Pregnancy Articles

More Than Morning Sickness

What is Hyperemesis Gravidarum?

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About half of all pregnant women experience morning sickness. For the vast majority of women, morning sickness isn't a serious condition, and it doesn't pose risk to their babies. However, a severe and serious form of pregnancy sickness, known as Hyperemesis Gravidarum, can pose health risks to both mother and baby.

Hyperemesis gravidarum (HG) is frequently described as consistent nausea and vomiting during pregnancy that prevents the woman from eating food and drinking fluids. This severe nausea and violent vomiting prevent the body from retaining and utilizing food and fluid. Some common concerns associated with untreated hyperemesis include:
  • rapid loss of weight (sometimes more than 10% of pre-pregnancy weight)
  • dehydration
  • critical nutrient deficiencies in early pregnancy
  • metabolic imbalances, including ketosis
  • inability to participate in previous levels of activity, including daily living
How Do I know if I have typical morning sickness or hyperemesis gravidarum?

BabyFit Member, DeCole, experienced this condition during her second pregnancy.  "I was losing weight at a rapid pace and not enjoying any part of life," DeCole recounts. "I was not able to keep down water, ice chips, or anything they recommend to ease morning sickness. My job was suffering, my family was suffering, and no one knew what to do to help me." DeCole informed her doctor of her "severe morning sickness" during a routine checkup.

Morning sickness affects most women in the early weeks of pregnancy. HG symptoms are no different. The following symptoms are common in early pregnancy and are generally associated with morning sickness:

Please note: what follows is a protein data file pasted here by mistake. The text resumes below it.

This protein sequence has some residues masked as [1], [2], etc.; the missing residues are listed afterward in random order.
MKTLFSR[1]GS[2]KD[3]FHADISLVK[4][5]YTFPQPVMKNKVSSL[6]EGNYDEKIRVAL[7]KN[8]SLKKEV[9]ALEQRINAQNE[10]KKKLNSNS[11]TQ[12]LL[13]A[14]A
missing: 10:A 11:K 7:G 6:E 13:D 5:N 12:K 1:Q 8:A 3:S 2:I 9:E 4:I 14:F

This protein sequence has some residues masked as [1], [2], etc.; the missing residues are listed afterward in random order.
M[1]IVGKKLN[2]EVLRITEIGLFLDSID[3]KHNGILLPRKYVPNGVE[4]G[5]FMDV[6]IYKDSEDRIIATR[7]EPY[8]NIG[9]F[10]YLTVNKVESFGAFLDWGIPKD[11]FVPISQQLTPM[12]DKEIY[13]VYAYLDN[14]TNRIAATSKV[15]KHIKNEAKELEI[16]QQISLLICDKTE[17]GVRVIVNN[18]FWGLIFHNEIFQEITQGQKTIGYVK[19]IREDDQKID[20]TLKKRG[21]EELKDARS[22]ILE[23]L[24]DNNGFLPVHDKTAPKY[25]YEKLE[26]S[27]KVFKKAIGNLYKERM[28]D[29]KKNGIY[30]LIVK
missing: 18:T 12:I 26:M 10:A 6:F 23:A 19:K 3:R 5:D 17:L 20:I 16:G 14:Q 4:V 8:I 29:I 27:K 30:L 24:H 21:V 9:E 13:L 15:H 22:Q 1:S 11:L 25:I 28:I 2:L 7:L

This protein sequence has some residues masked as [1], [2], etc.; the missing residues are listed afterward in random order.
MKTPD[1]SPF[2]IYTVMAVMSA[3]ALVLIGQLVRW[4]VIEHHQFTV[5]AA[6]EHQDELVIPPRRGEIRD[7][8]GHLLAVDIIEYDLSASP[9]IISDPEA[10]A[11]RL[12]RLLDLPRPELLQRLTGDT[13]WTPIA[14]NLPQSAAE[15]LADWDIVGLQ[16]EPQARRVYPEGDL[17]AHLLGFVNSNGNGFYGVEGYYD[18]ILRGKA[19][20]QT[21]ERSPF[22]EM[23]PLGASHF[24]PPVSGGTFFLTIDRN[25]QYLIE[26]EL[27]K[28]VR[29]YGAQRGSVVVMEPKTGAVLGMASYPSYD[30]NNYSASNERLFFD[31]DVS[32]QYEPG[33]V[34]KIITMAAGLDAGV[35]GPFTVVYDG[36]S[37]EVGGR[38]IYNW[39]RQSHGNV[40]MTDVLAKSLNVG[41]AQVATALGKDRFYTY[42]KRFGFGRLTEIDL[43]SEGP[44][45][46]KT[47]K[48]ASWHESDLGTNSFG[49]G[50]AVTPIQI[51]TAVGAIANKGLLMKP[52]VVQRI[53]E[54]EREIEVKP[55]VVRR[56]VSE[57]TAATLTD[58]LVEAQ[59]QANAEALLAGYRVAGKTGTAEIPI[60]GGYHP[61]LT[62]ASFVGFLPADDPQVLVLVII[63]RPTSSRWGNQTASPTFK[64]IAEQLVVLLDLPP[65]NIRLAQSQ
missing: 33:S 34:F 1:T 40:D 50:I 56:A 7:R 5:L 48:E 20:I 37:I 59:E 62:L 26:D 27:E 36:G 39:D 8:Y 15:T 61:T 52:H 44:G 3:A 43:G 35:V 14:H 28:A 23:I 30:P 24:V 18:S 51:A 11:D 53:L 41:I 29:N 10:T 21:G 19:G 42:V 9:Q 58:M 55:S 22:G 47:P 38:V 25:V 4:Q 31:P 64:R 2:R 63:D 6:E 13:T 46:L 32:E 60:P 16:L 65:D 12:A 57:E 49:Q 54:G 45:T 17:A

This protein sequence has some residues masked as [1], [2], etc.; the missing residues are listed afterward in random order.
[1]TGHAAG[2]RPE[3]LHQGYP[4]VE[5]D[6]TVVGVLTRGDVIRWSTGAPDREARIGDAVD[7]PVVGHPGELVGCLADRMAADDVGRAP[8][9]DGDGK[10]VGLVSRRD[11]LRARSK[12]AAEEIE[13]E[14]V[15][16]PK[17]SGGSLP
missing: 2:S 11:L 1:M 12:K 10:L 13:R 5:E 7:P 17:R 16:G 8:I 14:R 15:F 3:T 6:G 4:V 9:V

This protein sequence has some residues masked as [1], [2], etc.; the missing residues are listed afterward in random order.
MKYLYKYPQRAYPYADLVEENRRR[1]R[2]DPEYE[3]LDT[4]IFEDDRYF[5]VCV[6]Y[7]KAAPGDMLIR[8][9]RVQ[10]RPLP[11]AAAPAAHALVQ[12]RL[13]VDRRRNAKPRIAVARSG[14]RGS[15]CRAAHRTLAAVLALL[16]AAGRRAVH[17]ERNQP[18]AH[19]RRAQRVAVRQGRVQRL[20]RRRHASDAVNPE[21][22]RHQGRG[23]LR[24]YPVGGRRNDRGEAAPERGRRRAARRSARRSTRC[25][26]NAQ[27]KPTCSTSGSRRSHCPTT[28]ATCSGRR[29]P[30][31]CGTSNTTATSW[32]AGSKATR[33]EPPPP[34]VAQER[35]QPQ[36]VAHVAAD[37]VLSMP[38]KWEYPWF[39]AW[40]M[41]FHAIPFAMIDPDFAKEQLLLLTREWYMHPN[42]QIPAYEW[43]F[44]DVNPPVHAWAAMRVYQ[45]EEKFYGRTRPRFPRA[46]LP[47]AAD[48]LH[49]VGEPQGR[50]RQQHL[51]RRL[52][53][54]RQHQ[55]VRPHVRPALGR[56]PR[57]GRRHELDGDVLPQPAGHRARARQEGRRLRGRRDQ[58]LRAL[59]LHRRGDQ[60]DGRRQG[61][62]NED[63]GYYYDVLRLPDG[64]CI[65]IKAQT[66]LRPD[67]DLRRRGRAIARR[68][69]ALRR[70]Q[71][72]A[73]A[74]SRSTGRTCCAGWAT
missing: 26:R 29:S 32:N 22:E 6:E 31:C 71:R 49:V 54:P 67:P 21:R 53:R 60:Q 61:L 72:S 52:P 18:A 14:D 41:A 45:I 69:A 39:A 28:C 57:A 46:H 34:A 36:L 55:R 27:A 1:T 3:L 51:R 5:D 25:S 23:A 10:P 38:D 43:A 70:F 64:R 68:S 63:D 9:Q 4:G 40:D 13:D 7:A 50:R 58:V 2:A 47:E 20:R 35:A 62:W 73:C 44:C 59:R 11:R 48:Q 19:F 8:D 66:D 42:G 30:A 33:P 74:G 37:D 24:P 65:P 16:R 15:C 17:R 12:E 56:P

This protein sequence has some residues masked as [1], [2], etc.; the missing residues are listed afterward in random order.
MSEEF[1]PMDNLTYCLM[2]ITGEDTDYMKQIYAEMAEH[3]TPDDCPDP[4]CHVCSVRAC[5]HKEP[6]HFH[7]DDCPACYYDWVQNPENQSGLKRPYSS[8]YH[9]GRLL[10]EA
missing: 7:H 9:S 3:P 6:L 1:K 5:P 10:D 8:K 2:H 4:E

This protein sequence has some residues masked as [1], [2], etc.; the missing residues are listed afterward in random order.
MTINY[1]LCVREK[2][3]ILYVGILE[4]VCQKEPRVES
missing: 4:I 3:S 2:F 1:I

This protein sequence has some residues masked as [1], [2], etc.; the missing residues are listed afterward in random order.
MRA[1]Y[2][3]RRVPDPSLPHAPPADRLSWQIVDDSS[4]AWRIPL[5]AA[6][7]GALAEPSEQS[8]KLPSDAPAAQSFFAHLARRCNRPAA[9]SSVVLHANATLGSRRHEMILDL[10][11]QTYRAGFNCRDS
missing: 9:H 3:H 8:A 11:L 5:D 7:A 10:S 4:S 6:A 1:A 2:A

• Food aversions
  • Increased sense of smell
  • Sensitive gag reflex
  • Excessive salivation
  • Difficulty sleeping
  • Vomiting of mucus in addition to foods/fluids
  • Constipation
Hyperemesis symptoms, however, generally begin between weeks 4 - 6 of pregnancy and lessen by the end of the first trimester. It is not uncommon for symptoms to last as long as 21 weeks before a woman experiences some improvement. A small number of women may even experience some symptoms throughout their entire pregnancies. The cause of hyperemesis is not fully understood and while there are various theories, most professionals believe it is a complex complication of pregnancy, caused by a variety of factors.

Contact your physician immediately for an evaluation if you experience several of the morning sickness symptoms (bulleted list above) in combination with several of these hyperemesis gravidarum symptoms:
  • Dry, furry tongue
  • Excessive thirst
  • Loss of skin elasticity
  • Pale, waxy, dry skin
  • Headache
  • Extreme fatigue
  • Secondary anxiety, depression
  • Intolerance to motion, noise, light
  • Vomiting blood
  • Body odor due to rapid weight loss & ketosis
  • Fainting or dizziness
  • Rapid heart rate
  • Confusion
  • Rapid weight loss (2 or more pounds/week) due to excessive nausea and vomiting.
Morning sickness CAN progress to hyperemesis as your pregnancy progresses. So just because your physician diagnosed you with morning sickness at 8 weeks, it doesn't mean you won't develop something more serious at 10 weeks of pregnancy or later. If you are concerned, CALL your Doctor's office and speak with a nurse. It is always better to be safe rather than sorry and suffering.
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About The Author

Tanya Jolliffe
Tanya earned a bachelor's degree in dietetics and nutrition and has more than 15 years of nutrition counseling experience. She has worked with clients in such areas as prenatal nutrition, general family nutrition and therapeutic nutrition in end-stage organ disease.

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